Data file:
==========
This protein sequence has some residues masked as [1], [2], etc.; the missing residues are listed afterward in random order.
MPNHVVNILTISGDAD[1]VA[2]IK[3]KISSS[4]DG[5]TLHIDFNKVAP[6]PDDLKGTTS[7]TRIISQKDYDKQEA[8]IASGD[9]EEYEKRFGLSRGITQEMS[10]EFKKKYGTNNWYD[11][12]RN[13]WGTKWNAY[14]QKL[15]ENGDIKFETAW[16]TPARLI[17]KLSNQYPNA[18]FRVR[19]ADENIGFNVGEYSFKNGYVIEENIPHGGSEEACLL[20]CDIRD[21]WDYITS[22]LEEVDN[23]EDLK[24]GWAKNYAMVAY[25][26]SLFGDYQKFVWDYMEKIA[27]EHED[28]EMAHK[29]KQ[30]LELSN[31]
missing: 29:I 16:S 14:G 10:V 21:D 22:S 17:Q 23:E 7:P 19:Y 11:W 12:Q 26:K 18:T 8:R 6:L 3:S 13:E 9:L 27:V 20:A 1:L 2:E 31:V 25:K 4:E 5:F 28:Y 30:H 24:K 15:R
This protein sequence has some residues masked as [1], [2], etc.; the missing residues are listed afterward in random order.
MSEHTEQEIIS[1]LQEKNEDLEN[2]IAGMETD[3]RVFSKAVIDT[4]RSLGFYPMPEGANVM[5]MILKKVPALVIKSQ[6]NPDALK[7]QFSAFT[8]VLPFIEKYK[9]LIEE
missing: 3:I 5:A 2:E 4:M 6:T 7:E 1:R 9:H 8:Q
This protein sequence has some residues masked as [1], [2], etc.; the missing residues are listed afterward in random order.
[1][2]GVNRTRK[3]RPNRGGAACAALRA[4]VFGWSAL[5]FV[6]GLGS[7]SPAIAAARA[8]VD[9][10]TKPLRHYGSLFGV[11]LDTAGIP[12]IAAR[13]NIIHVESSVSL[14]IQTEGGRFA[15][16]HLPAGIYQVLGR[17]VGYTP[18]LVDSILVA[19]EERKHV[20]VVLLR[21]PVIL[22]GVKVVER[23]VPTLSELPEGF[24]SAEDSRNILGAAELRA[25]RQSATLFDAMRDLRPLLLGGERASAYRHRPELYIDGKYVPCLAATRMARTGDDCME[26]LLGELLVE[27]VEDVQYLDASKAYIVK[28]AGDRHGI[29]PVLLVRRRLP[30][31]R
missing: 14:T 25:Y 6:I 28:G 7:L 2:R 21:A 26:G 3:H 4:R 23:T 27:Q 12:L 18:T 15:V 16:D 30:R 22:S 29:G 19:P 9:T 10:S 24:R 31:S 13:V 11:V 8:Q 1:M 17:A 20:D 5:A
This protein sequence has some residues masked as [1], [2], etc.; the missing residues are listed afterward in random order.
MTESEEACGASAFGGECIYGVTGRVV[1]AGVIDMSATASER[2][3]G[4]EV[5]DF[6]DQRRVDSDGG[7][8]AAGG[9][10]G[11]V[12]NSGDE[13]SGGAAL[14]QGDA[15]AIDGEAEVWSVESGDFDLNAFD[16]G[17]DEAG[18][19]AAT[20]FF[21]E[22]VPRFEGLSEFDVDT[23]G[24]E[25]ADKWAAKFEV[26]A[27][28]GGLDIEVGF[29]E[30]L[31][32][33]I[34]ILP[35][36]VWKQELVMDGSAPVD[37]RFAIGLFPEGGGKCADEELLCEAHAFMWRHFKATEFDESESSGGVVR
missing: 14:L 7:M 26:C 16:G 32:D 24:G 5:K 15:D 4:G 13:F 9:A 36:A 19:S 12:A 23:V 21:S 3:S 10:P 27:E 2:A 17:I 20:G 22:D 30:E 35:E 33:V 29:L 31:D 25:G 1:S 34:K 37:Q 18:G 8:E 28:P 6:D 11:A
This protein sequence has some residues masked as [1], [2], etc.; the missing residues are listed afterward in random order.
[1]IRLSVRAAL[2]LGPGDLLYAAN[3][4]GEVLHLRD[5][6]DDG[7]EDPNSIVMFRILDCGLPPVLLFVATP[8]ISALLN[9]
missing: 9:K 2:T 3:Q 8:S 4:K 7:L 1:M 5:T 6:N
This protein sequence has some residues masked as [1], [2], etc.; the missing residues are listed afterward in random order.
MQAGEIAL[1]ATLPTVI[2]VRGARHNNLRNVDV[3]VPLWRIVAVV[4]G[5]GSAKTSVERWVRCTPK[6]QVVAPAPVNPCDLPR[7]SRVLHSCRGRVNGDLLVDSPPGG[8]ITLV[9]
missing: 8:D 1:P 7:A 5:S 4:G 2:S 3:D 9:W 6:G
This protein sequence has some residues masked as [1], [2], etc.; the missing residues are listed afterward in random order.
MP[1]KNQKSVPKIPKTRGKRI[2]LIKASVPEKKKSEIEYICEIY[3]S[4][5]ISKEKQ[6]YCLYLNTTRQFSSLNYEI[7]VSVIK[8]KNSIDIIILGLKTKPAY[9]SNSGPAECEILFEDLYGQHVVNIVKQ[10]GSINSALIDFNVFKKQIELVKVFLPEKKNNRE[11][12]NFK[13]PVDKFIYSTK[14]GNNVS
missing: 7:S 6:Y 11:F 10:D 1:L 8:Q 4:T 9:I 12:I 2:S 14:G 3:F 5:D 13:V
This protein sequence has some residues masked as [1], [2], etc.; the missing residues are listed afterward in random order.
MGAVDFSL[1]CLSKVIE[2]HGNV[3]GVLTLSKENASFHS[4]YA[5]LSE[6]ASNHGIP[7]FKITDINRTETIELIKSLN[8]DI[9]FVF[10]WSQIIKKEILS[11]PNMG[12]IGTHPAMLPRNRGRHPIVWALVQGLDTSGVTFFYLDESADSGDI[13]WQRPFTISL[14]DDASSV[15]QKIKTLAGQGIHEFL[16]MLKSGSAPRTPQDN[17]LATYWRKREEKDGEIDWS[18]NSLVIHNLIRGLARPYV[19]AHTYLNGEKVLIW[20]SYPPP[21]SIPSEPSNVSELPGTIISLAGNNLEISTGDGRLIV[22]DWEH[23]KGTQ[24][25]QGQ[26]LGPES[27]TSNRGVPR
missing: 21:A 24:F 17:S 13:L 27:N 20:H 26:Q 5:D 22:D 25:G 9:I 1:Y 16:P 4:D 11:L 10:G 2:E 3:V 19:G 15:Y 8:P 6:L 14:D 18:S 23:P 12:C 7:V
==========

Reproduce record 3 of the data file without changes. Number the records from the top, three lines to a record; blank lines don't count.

This protein sequence has some residues masked as [1], [2], etc.; the missing residues are listed afterward in random order.
[1][2]GVNRTRK[3]RPNRGGAACAALRA[4]VFGWSAL[5]FV[6]GLGS[7]SPAIAAARA[8]VD[9][10]TKPLRHYGSLFGV[11]LDTAGIP[12]IAAR[13]NIIHVESSVSL[14]IQTEGGRFA[15][16]HLPAGIYQVLGR[17]VGYTP[18]LVDSILVA[19]EERKHV[20]VVLLR[21]PVIL[22]GVKVVER[23]VPTLSELPEGF[24]SAEDSRNILGAAELRA[25]RQSATLFDAMRDLRPLLLGGERASAYRHRPELYIDGKYVPCLAATRMARTGDDCME[26]LLGELLVE[27]VEDVQYLDASKAYIVK[28]AGDRHGI[29]PVLLVRRRLP[30][31]R
missing: 14:T 25:Y 6:I 28:G 7:L 2:R 21:A 26:G 3:H 4:R 23:T 27:Q 12:L 18:T 15:V 16:D 30:R 22:S 29:G 19:P 9:T 10:S 24:R 31:S 13:V 11:V 8:Q 1:M 17:A 20:D 5:A